|Belgium Comes To Cooperstown 2012
(First, please check out my filing over at The Washington Times and then come on back for more details.)
The more things change, the more things change...and stay the same. The best thing about this annual event at Brewery Ommegang in Cooperstown, NY is that it is still as much fun and a celebration of the craft brewing industry as it ever was. And yet, most long-time returning attendees will agree that the festival looks almost nothing like it did in the early years.
As Ommegang has continued its phenomenal growth through the years, evident in the brewery's building growth on the property, so too has the popularity of the festival. The festival continues to sell out each year at increasingly faster paces. This year when tickets were made available on April 2, Ommegang tweeted that the VIP tickets had all been purchased within 46 seconds. The remaining non-VIP tickets were sold out later that day.
Compared to the early years, the festival looks like a tightly-run ship. Mind you that not any of us ever complained in those early years about parking our car next to our campsite, bringing a camper/RV, seeing rare/out-of-state beers being poured at the festival, having random bonfires break out across the property, or welcoming dogs that came with their beer-loving companions.
But, as a festival grows up, so too do some of the rules that need to change. Though, I am fairly certain that not one VIP who paid over $200 for their ticket is pleased with not being able to drive their car to their campsite to do a simple dropoff before parking their car potentially as far as 1/2 mile walk away in the field. This is still one rule that I cannot wrap my head around and wish a VIP-pleasing compromise could be reached.
Humorously, I heard one VIP claim, "I'd give up the whole VIP dinner to be able to drop all my camping supplies off from my car at my campsite rather than lugging it all from the field. I made six trips and must have walked nearly two miles doing it."
But, I am digressing from the theme here.
Each year seems to bring a "most" of something related to the weather. There's been the most wet, the most cold night, the most windy, the most perfect (last year). This year's will likely go down for quite some time as the most hot. With temperatures in the mid-90s and humidity levels feeling like they weren't far behind, setting up camp was a slow and exhausting but necessary task before the night's events began.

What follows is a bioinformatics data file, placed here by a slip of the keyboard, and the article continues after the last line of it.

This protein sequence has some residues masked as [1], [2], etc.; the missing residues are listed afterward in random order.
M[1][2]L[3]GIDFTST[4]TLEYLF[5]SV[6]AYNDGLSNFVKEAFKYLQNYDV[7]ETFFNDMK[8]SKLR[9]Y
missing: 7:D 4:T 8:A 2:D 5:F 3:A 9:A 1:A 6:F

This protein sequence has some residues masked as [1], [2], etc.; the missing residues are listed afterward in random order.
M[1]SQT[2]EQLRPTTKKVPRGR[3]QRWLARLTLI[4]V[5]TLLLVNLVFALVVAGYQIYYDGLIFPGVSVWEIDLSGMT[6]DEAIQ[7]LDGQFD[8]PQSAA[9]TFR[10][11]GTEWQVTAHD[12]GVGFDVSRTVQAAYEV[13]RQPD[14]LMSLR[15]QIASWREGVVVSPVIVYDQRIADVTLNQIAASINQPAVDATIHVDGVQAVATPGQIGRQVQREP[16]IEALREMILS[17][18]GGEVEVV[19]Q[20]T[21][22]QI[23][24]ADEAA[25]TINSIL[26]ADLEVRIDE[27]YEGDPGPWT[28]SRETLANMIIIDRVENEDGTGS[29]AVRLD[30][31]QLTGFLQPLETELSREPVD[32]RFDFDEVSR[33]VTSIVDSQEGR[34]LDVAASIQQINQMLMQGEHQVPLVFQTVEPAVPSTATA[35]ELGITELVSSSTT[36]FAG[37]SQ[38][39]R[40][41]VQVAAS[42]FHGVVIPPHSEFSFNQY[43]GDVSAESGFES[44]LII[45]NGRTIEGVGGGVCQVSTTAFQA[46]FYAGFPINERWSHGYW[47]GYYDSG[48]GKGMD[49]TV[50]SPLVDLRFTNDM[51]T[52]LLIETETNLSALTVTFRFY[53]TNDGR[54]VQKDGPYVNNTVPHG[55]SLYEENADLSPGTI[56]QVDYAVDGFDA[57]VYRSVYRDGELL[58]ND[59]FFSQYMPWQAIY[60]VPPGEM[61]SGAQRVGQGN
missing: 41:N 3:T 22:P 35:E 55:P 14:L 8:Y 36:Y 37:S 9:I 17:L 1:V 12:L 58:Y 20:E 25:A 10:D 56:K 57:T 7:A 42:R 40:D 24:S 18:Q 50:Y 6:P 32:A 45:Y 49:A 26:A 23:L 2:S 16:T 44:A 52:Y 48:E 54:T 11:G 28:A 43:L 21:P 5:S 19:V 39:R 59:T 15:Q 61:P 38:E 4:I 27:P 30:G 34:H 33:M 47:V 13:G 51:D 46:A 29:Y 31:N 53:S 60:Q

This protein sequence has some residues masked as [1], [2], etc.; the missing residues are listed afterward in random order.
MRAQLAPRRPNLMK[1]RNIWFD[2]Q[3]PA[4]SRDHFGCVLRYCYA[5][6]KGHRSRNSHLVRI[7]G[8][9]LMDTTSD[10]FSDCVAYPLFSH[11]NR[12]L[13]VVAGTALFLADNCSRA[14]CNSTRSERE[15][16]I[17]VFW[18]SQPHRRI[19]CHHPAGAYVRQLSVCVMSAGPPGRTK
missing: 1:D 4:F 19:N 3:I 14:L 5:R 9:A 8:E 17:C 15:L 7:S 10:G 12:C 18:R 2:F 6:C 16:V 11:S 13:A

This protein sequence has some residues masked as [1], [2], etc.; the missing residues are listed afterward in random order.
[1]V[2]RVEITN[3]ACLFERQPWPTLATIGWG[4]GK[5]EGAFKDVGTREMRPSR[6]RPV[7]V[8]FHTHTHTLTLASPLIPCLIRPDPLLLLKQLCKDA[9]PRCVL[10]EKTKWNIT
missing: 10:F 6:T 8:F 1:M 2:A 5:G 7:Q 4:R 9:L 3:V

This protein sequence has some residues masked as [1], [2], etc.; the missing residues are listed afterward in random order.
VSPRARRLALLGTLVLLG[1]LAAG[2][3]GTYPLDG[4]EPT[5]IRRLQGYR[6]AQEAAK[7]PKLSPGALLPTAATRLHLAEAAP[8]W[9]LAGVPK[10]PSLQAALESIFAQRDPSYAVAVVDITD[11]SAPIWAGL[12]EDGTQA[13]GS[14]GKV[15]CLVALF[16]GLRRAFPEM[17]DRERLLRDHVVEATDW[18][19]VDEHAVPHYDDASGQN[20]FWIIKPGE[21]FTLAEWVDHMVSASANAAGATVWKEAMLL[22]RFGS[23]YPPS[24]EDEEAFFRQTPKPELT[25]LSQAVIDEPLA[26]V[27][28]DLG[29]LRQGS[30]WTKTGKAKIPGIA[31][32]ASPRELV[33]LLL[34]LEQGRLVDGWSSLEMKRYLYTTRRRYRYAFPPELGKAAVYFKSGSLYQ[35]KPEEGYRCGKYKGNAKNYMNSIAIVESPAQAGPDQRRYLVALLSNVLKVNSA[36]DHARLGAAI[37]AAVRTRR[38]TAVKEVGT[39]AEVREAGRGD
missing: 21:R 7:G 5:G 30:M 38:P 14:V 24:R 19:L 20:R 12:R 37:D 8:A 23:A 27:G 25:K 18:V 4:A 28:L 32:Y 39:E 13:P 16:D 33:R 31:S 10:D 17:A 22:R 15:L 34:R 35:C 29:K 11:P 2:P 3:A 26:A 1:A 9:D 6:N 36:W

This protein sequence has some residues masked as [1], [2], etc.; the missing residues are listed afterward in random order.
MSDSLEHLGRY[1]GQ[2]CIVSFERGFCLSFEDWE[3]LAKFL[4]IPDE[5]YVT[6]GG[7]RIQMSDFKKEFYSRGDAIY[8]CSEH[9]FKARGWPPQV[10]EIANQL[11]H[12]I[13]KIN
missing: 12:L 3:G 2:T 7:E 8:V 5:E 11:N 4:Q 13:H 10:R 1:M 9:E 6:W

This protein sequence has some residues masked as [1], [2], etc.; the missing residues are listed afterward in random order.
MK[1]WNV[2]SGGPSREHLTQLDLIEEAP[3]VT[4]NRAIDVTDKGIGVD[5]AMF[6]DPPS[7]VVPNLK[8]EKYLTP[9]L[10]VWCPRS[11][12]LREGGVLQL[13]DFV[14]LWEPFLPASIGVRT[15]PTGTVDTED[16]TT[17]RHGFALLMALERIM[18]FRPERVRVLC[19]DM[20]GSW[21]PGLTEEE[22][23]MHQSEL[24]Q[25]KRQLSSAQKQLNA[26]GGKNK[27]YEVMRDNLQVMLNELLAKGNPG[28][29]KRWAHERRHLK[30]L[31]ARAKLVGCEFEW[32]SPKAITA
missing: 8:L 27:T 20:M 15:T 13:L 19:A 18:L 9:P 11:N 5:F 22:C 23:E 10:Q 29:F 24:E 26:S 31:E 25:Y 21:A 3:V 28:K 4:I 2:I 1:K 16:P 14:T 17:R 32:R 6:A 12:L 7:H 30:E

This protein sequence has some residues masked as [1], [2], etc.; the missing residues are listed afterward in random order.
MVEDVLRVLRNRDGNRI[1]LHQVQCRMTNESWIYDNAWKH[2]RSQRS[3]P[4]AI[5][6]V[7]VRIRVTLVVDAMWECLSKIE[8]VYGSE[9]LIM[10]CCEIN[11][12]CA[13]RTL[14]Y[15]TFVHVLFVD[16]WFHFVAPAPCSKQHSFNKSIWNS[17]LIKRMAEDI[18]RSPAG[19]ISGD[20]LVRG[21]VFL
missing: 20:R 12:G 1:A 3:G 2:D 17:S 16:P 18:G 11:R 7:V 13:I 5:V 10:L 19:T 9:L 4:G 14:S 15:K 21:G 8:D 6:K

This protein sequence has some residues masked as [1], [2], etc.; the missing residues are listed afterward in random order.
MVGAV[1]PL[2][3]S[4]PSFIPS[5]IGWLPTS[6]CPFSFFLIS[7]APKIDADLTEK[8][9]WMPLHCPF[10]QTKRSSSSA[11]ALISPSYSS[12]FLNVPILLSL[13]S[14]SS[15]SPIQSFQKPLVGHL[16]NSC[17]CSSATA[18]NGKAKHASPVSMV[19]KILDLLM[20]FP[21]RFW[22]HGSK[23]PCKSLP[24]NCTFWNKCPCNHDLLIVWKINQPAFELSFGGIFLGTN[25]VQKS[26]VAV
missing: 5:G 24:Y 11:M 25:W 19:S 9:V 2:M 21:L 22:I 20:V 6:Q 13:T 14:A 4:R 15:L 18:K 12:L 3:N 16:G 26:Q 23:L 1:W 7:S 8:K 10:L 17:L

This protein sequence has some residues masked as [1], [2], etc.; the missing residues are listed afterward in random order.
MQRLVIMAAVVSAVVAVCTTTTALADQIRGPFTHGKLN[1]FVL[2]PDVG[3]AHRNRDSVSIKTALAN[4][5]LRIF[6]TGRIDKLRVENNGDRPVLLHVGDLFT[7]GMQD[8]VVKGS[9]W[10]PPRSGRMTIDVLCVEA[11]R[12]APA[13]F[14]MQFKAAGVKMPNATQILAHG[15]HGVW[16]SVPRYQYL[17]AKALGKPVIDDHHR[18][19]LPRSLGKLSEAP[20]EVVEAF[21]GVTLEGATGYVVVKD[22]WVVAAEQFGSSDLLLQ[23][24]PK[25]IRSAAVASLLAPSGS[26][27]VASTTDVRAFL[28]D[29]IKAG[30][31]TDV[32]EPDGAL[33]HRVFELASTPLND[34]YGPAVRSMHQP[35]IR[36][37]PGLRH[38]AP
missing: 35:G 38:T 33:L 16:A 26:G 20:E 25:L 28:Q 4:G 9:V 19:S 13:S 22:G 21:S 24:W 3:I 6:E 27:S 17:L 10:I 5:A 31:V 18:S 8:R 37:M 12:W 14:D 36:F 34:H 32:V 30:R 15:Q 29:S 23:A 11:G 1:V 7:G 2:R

But the exhausting heat was no match for that bit of refreshing beer consumption, meeting new friends, and catching up with old ones at our respective campsites. The hours were quickly whiled away and it was time for a fresh change of clothing for the evening. Another sign of change at the festival is the presence of two shower trailers that give attendees a chance for a somewhat more dignified freshening-up during the course of the weekend.
Friday night's VIP dinner was once again executed to near perfection and shone as an example of what can happen when you have plenty of highly-motivated volunteers. As in years past, the six-course dinner overflowed with beers from the Duvel-Moortgat family and foods to satisfy both red meat-lovers and otherwise alike. The beers flowed, the food was more than enough to create a solid base for the weekend (or at least the evening), and once again the Horseshoe Lounge Playboys rocked the dinner tent with the sounds of their hillbilly dance music. To call the dinner anything short of a decadent Belgian beer dinner would not be doing it justice.
The "dinner party", even at roughly four hours long, quickly segues into a roving campsite party that lasts into the wee hours of the night and the following morning. Scheduled group meetups, homebrew tastings, rare beer sharing, fun 'n' games, and other related debauchery ensues as the brewery does its part to contribute with live music, a raging bonfire, and movies/videos played on the side of a brewery building.